Celebrity

Sinead O'Connor's cause of death revealed months after sudden passing

A London coroner's office has revealed the results of its autopsy on Irish musician and activist Sinead O'Connor.

Singer Sinead O'Connor is pictured.
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A London coroner's office has revealed Sinéad O'Connor's cause of death, months after the Irish musician unexpectedly died at the age of 56.

In a brief statement Tuesday, London's Southwark Coroner's Court said O'Connor died of natural causes, meaning her passing was due to an internal condition and not at the hands of herself or another person. The coroner said this finding ceases the office's involvement in her death and that "no further comments will be made" on the case.

O'Connor was found unresponsive at a South London home on July 26, 2023, and the coroner's office said it would be conducting an autopsy after finding no medical cause of death.

The songwriter's family shared a statement after her death, writing, "It is with great sadness that we announce the passing of our beloved Sinéad. Her family and friends are devastated and have requested privacy at this very difficult time."

Sinéad O'Connor, gifted and provocative Irish singer, dies at 56
Sinéad O'Connor, gifted and provocative Irish singer, dies at 56

Sinéad O'Connor, gifted and provocative Irish singer, dies at 56

Recognizable by her shaved head, Sinéad O'Connor began her career singing on the streets of Dublin.

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Born in Dublin, O'Connor stepped into stardom with her 1987 debut album, "The Lion and the Cobra" and the debut of her now infamous buzzcut. But her 1990 album, "I Do Not Want What I Haven't Got," made her an international sensation with her cover of Prince's "Nothing Compares 2 U," which became a worldwide hit. 

Between 1987 and 2014, O'Connor released 10 studio albums, but in between and outside of it all, she became known for more than just her music, as she continuously spoke out about social causes and world issues.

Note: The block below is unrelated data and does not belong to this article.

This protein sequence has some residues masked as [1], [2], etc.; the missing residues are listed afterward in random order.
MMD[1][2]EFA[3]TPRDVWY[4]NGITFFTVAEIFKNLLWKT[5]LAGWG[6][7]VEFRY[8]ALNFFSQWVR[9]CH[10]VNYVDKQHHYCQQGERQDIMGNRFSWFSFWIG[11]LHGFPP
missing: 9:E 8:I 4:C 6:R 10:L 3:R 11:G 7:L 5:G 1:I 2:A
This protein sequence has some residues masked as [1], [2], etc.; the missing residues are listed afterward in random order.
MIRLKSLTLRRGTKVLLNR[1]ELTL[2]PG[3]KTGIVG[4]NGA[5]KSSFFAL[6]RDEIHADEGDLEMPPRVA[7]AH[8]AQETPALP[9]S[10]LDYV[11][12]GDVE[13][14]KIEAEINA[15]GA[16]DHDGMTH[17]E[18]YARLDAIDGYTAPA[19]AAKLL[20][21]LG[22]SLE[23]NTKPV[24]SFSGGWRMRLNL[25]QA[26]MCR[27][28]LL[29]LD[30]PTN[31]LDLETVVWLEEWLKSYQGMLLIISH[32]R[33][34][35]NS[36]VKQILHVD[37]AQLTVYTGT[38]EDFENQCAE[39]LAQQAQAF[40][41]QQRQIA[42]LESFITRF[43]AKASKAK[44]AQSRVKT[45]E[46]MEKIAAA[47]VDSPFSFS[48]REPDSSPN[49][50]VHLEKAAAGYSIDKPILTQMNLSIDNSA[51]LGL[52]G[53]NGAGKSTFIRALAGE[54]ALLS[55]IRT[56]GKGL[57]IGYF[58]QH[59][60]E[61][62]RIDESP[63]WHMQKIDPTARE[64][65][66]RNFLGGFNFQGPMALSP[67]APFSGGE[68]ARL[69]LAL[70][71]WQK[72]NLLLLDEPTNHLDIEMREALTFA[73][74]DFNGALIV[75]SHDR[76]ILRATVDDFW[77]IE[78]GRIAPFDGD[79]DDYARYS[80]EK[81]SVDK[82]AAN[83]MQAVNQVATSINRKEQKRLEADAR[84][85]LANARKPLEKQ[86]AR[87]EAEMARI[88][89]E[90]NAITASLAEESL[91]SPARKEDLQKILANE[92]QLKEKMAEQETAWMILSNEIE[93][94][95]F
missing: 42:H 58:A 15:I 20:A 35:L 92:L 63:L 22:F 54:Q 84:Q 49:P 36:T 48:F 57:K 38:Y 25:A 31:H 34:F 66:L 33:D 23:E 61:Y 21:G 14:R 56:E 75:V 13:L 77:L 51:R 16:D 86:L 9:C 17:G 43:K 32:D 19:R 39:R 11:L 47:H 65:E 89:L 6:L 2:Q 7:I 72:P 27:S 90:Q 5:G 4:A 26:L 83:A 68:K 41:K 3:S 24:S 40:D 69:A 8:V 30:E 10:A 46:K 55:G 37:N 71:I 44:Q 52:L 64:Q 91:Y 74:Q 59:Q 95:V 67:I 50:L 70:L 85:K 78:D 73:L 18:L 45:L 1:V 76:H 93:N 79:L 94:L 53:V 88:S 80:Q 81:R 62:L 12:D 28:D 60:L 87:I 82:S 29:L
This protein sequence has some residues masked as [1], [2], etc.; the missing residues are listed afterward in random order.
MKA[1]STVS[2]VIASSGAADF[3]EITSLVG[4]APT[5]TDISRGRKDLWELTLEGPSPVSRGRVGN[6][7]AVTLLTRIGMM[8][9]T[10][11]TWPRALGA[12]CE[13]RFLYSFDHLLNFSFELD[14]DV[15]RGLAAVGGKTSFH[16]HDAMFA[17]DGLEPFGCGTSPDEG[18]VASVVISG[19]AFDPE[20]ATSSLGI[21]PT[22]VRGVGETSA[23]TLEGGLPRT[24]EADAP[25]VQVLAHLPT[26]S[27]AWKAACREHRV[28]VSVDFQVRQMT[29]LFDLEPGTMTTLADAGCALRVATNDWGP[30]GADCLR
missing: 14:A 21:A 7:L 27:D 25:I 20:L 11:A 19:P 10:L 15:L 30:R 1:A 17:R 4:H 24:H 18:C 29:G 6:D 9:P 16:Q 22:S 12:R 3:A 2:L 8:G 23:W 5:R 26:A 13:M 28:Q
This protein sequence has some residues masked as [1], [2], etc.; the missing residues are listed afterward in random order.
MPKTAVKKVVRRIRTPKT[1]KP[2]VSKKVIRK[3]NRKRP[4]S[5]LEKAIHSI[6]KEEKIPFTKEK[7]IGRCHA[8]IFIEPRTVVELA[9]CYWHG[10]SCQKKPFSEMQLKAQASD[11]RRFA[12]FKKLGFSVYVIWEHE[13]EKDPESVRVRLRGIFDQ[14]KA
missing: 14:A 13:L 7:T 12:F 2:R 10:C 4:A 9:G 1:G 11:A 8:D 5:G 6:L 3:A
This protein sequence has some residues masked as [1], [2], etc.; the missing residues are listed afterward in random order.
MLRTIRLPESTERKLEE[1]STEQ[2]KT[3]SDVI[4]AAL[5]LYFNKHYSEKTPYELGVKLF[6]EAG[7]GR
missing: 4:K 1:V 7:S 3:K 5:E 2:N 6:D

The singer's shaved head was something of an act of defiance itself against record executives who pushed her to appear more "feminine" by industry standards. 

She then refused to perform in 1990 if the U.S. national anthem was played before one of her concerts, to the criticism of some high-profile celebrities and the public. The next year, she refused to accept her Grammy Award for Best Alternative Music Performance after criticizing the American music industry for promoting materialistic success instead of artistic value. 

In 1992, O'Connor drew further controversy after infamously ripping up a photo of Pope John Paull II during a "Saturday Night Live" performance to protest sexual abuse within the Catholic Church and told viewers to "fight the real enemy." She later wrote in her 2021 memoir "Rememberings" that she didn't regret the act, saying it "re-railed" — not derailed, as many assumed — her career as a "protest singer."

O'Connor was open about her mental health struggles through the years, particularly after the mother of four's 17-year-old son Shane died by suicide 18 months before her death. After a series of concerning posts on then-Twitter, O'Connor admitted herself to a hospital.

A multitude of celebrity social media posts and performances were dedicated to O'Connor in the days after her death, and thousands of fans took to the streets to mourn during her funeral procession in August.

The same day her cause of death was announced, a tribute concert to O'Connor and The Pogues' lead vocalist Shane MacGowan, who also died in 2023, was announced. It will take place in New York City's Carnegie Hall on March 20.